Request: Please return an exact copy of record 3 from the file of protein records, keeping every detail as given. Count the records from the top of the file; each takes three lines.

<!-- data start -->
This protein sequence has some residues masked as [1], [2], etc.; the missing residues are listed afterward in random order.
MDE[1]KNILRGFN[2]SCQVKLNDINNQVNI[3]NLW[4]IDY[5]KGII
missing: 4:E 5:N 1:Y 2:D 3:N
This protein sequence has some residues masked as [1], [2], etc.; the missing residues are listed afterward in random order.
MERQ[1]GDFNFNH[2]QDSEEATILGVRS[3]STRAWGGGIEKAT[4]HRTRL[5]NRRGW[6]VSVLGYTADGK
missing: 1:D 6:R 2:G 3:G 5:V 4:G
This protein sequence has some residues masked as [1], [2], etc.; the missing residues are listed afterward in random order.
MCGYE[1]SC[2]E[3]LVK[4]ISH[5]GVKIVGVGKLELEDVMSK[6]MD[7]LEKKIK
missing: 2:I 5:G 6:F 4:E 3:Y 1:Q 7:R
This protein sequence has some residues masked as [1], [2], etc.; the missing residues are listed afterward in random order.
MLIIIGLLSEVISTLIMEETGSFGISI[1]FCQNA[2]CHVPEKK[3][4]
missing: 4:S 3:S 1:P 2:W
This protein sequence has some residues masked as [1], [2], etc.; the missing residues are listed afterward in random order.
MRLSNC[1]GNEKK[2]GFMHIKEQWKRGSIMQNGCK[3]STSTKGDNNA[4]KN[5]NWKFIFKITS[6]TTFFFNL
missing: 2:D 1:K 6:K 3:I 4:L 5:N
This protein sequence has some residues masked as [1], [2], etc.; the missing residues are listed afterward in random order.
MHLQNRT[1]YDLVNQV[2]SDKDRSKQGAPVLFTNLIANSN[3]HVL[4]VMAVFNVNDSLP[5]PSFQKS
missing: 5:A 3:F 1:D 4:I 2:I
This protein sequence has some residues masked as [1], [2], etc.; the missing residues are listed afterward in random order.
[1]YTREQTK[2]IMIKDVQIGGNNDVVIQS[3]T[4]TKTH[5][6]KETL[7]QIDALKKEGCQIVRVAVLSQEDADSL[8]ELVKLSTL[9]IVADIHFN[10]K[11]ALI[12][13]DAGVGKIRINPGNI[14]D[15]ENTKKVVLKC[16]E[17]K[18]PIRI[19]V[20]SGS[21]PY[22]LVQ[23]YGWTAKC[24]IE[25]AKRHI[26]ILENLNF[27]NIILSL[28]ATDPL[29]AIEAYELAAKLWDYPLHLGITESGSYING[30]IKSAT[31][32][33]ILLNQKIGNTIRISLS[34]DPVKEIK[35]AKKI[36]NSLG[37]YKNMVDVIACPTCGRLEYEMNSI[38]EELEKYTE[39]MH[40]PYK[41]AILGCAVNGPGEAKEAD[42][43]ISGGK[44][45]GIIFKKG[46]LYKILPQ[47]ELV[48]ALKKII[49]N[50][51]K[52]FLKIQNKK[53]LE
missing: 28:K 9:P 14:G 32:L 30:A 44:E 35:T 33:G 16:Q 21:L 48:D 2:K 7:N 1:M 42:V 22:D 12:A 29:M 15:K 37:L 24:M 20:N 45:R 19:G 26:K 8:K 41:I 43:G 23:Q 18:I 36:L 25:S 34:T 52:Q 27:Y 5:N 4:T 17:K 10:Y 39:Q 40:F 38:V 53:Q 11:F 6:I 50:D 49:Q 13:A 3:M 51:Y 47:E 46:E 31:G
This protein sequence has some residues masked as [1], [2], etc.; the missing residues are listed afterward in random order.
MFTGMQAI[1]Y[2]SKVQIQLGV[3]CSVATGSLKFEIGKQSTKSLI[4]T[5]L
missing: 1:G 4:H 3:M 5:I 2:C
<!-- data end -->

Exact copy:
This protein sequence has some residues masked as [1], [2], etc.; the missing residues are listed afterward in random order.
MCGYE[1]SC[2]E[3]LVK[4]ISH[5]GVKIVGVGKLELEDVMSK[6]MD[7]LEKKIK
missing: 2:I 5:G 6:F 4:E 3:Y 1:Q 7:R